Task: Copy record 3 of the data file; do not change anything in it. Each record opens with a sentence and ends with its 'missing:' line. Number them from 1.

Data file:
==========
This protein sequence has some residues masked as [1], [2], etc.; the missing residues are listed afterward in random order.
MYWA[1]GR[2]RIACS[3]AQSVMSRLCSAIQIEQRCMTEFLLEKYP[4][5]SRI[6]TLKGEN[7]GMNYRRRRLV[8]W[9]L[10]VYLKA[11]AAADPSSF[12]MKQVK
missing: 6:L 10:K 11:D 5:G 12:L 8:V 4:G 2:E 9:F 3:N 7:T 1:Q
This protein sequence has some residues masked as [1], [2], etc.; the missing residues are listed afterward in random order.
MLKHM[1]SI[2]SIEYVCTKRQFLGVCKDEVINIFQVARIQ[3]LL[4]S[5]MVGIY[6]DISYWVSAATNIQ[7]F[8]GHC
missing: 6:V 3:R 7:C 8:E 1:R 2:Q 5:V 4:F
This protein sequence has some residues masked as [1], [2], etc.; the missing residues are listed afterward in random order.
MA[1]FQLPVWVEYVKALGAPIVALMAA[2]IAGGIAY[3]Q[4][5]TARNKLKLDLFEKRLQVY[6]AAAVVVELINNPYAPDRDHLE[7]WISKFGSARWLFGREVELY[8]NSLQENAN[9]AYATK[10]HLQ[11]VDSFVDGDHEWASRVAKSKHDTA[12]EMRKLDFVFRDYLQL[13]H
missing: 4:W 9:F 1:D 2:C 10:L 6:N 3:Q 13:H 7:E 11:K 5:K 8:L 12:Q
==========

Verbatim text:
This protein sequence has some residues masked as [1], [2], etc.; the missing residues are listed afterward in random order.
MA[1]FQLPVWVEYVKALGAPIVALMAA[2]IAGGIAY[3]Q[4][5]TARNKLKLDLFEKRLQVY[6]AAAVVVELINNPYAPDRDHLE[7]WISKFGSARWLFGREVELY[8]NSLQENAN[9]AYATK[10]HLQ[11]VDSFVDGDHEWASRVAKSKHDTA[12]EMRKLDFVFRDYLQL[13]H
missing: 4:W 9:F 1:D 2:C 10:L 6:N 3:Q 13:H 7:E 11:K 5:K 8:L 12:Q